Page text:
Joshua Walsh's Blog

Joshua Walsh

Joshua Walsh is a Sydney-based software engineer and is passionate about technology.

  1. Tips for getting started with open source

    Published 2019-06-24. Updated 2019-06-24.

    The open source movement represents a tremendous opportunity for developers like you. It can help you improve your coding and communication skills while learning to effectively collaborate with strangers. It might provide you with fulfillment, a sense that you are contributing to The Greater Good. Or perhaps it will just help to make your resume look a bit better.

    But if you haven’t contributed before, the open source community can seem intimidating, even if you’re an experienced developer. Open-sourcerers are geniuses, wizards, heroes! How could you possibly be so insolent as to request their attention, to waste their time with your questions and contributions?

    I’m not an expert on open source, just someone who’s dabbled. I’m going to share some things that helped me and hopefully they will help you too.

  2. Running nginx and PHP-FPM in separate Docker containers

    Published 2019-06-23.

    This is a story of how setting up some game servers turned into an exploration of the seemingly-uncharted depths of FastCGI.

    Was it worth spending so much time on this? Probably not. But at least I learned some things along the way.

  3. Fast & flexible content snippets in Gatsby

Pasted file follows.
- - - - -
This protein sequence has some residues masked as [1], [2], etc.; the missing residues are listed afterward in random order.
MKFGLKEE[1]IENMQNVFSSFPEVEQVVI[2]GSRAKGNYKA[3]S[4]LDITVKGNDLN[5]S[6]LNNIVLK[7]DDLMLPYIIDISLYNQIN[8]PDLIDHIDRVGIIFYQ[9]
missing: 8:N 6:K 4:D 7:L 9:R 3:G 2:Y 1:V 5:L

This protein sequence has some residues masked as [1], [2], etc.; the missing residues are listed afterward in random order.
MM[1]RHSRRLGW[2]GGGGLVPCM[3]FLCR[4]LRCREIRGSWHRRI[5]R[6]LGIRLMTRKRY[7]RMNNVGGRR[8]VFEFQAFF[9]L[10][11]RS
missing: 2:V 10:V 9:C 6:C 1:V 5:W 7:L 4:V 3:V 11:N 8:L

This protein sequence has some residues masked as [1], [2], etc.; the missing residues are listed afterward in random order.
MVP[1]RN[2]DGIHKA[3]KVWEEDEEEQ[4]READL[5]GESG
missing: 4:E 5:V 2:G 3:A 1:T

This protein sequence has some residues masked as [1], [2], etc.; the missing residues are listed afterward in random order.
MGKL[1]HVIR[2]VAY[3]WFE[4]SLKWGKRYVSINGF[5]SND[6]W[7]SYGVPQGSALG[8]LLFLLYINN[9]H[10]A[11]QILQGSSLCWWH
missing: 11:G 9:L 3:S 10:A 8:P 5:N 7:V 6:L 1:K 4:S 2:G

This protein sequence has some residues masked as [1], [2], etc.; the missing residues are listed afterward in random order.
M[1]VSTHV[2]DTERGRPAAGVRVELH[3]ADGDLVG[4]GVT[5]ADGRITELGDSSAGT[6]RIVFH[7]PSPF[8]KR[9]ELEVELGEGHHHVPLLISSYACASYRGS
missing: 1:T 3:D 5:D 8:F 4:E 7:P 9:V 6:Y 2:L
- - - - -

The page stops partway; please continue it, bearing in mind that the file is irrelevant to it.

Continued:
Published 2019-05-30.

    Many sites display an excerpt of content on listing pages in order to give visitors a preview of the article. This snippet is your opportunity to entice people to click on the article and read it. The easiest way to generate a snippet is to just take the first x characters of the post.

    Many articles start with a few introductory paragraphs to provide context or make the article seem more relatable. But does this introduction best represent the meat of the article? Wouldn’t it be nice to allow authors to choose which paragraph(s) got used to generate the preview snippet? I will first discuss the obvious way to solve this problem, then I will show you a better way.

    Thanks to this approach my generated path---index-***.json file has shrunk from ~170KiB to ~4KiB, and that’s with only two blog posts. Larger websites could realise significant absolute savings.

  4. Gatsby on AWS, the right way

    Published 2019-01-10. Updated 2019-01-20.

    There are plenty of articles online about hosting Gatsby using AWS S3+CloudFront, and there are even a couple of articles about using CodeBuild/CodePipeline for CI/CD (Continuous Integration & Continuous Delivery). But I believe they all over-simplify things, and miss out some real opportunities for improvement. While setting up this blog site my perfectionism kicked in, and I think that I can give you some tips on how to make your website just a little bit better. Plus we’re going to make /r/frugal proud and do it on a shoestring budget. If you already own a domain name, you can run a high-performance website for a few bucks per month, or maybe even for free.

  5. Making an animated Hilbert Curve using WebGL

    Published 2019-01-07.

    On 2018-04-21 I read a blog post about using Hilbert Curves to map the internet in a way that humans could visually understand. Within the post there’s an animation of a small section of the internet which was moving through the Hilbert Curve. As soon as I saw this I wondered what it would look like if a much bigger Hilbert Curve was animated. Given that a large number of pixels would have to be updated every single frame, this seemed like the perfect opportunity to try out WebGL.

© Joshua Walsh 2019